Back in college, one of my closest chums, Marlo, was from Santa Fe; and nothing was ever spicy enough, for her. Regardless of the cuisine or the restaurant, she always had to have things made spicier; and we would all chuckle about it. Fast forward to one week after my first trip to Santa Fe, and – now that the sensation has returned to my mouth – I get it.
So, I arrive in Santa Fe, and my pal, Katherine Jetter, had come to pick me up, for lunch. As we left the lobby of La Fonda on the Plaza, Katherine asked if I liked Mexican food, and upon hearing my response (“Uh, yes, please!”), we walked the block to Prince Patio; where in 1879, Governor Bradford Prince set-up shop with his family – after purchasing the trio of patios surrounded by eighteen rooms, from the descendants of Captain Diego Arias de Quiros (who had himself been given the land, in 1692, by Charles II of Spain**). Governor Prince’s peeps held onto the property, until the ‘40s; and in 1960, Polly and Thornton Carswell took it over, with their successful restaurant, The Shed (that had outgrown its original location, on Burro Alley).
When we had taken our seats, on the patio, and looked over the menu; I located the section entitled “New Mexican Entrées,” and my eyes settled on the Chicken Enchilada Plate. Featuring chicken, cheddar cheese, and onions, rolled in two blue-corn tortillas (for which they graciously substituted a pair of flour tortillas). And while the menu offers a choice of red or green chile; I ordered the off-the-menu option of combining the two, in what the locals call “Christmas” style. The plate came with pinto beans (which I opted against), and Posole – the pueblo stew of Nixtamal corn, lean pork, coarse red chile, garlic, and oregano – which I consumed, eagerly. Also, in keeping with tradition at The Shed, my New Mexican Entrée came with a basket of French Garlic Bread.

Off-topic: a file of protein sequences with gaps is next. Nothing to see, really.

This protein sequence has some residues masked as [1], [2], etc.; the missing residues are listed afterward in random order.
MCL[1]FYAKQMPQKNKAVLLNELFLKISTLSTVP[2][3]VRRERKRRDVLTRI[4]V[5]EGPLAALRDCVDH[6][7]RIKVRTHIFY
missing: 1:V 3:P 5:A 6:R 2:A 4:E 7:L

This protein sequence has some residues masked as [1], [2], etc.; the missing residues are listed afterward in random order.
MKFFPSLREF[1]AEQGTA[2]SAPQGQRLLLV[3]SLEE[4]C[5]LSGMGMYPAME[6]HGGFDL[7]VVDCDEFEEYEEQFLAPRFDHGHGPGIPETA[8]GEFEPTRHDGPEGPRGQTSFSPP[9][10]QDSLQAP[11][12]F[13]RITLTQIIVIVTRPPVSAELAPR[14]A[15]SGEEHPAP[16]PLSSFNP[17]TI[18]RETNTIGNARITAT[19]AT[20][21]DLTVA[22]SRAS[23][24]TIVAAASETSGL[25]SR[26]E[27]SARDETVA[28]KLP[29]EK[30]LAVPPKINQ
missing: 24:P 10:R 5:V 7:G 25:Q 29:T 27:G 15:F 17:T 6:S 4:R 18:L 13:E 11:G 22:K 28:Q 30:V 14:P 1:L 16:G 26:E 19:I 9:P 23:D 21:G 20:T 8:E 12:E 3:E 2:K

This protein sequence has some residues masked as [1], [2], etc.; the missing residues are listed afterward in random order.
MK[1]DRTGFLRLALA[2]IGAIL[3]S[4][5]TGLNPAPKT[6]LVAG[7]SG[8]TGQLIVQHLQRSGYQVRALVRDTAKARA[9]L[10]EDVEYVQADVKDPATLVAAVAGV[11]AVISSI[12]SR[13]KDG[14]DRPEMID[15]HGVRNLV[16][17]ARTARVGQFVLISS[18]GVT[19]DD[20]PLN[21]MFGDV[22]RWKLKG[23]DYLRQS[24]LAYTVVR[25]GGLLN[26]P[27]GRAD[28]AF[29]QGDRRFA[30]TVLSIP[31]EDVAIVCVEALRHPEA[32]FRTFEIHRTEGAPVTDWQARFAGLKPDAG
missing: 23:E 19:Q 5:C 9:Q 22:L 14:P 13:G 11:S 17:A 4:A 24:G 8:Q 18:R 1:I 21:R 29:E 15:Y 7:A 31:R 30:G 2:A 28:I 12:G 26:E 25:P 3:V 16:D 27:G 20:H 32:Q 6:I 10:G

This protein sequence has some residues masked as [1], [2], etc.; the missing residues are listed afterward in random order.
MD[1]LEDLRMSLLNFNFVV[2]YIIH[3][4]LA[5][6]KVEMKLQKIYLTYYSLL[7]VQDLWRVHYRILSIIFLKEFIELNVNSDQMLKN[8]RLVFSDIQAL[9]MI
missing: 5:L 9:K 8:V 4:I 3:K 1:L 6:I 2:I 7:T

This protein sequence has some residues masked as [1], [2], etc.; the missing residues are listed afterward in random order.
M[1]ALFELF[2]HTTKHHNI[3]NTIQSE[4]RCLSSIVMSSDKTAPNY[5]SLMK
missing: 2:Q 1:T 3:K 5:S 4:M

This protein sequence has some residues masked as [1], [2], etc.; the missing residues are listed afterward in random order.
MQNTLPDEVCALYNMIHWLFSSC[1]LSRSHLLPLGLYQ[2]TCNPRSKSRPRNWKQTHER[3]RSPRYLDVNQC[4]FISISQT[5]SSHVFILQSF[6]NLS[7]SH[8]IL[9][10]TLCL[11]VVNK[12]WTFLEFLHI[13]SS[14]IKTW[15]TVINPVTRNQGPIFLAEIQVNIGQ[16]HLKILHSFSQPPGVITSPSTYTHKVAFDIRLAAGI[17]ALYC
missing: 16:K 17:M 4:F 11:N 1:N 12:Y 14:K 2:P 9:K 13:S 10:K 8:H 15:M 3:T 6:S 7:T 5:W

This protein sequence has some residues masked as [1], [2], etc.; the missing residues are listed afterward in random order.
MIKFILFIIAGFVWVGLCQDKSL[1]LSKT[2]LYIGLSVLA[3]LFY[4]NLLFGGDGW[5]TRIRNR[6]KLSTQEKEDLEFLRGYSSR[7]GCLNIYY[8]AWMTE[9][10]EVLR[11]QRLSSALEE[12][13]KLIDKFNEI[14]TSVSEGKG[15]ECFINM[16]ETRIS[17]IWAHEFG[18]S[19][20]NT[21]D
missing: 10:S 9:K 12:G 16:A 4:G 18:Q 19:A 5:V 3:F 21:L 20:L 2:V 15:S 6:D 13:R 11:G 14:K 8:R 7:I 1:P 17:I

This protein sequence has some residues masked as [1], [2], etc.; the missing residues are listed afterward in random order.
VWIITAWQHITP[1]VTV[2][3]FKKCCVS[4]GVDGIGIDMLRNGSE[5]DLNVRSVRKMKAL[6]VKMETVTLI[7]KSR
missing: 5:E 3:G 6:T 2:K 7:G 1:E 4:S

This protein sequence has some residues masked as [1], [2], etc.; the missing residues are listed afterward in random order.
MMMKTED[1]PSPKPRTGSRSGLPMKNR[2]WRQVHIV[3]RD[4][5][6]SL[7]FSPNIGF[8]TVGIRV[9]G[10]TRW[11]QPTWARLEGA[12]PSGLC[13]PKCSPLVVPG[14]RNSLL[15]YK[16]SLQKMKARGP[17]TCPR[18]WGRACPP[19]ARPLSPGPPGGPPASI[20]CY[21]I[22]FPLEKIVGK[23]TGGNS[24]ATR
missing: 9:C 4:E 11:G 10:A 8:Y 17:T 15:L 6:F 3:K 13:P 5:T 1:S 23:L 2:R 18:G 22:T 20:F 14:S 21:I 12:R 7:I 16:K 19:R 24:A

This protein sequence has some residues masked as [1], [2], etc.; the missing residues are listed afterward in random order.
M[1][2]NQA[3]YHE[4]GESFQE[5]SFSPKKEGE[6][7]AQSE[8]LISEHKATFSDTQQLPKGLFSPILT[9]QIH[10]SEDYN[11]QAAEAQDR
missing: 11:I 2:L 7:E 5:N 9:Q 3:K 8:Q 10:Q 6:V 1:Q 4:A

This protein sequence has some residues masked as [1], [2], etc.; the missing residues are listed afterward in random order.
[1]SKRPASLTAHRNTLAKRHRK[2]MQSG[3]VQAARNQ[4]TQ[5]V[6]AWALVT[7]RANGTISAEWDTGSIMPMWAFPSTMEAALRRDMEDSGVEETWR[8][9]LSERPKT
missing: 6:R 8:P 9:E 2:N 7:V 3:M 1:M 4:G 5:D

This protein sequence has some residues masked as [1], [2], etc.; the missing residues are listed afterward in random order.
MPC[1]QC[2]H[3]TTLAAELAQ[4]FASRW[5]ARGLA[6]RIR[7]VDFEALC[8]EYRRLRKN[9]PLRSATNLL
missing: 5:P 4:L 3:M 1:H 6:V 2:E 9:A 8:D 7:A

I can pretty much described what followed as an epicurean revelation. It’s all about the chiles at The Shed; and those chiles come directly from the farm, and are ground on-premises, to guarantee their freshness. Ooooo-Wee!
The lunch was so good, in fact, that, the following day – wandering around, by myself – I headed back to The Shed, and repeated my lunch of the previous day; only this time, I went all-red with the chiles. Then, on my third day in Santa Fe, I went back, again. I’d noticed that in Santa Fe, people look for different ways of incorporating chiles into what would be served elsewhere as chile-free meals. So, I ordered the Oven-Roasted Turkey Breast Sandwich. Served on sourdough, with thickly sliced fresh turkey breast, Swiss cheese, roasted green chile, lettuce, tomato, red onion, and mayonnaise; it was among the best turkey sandwiches I’ve ever had. Who knew? And it was certainly the only one that left my taste-buds numb until dinner!
The Shed’s founders passed the restaurant and its traditions onto their son, Courtney, and his wife, Linnea; who, in turn, brought in their kids, Josh and Sarah, to work with them. A family affair, The Shed makes everyone feel welcome. Expect to leave sated, but perhaps with a few fewer taste-buds.
New Mexican Cuisine
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[Editor’s Note: Charles II of Spain’s full regnal title was King of Spain, Sardinia, Naples, and Sicily; Duke of Milan, Lothier, Brabant, Limburg, and Luxemburg; Count of Flanders, Hainaut, and Namur. It really just rolls off the tongue, right?]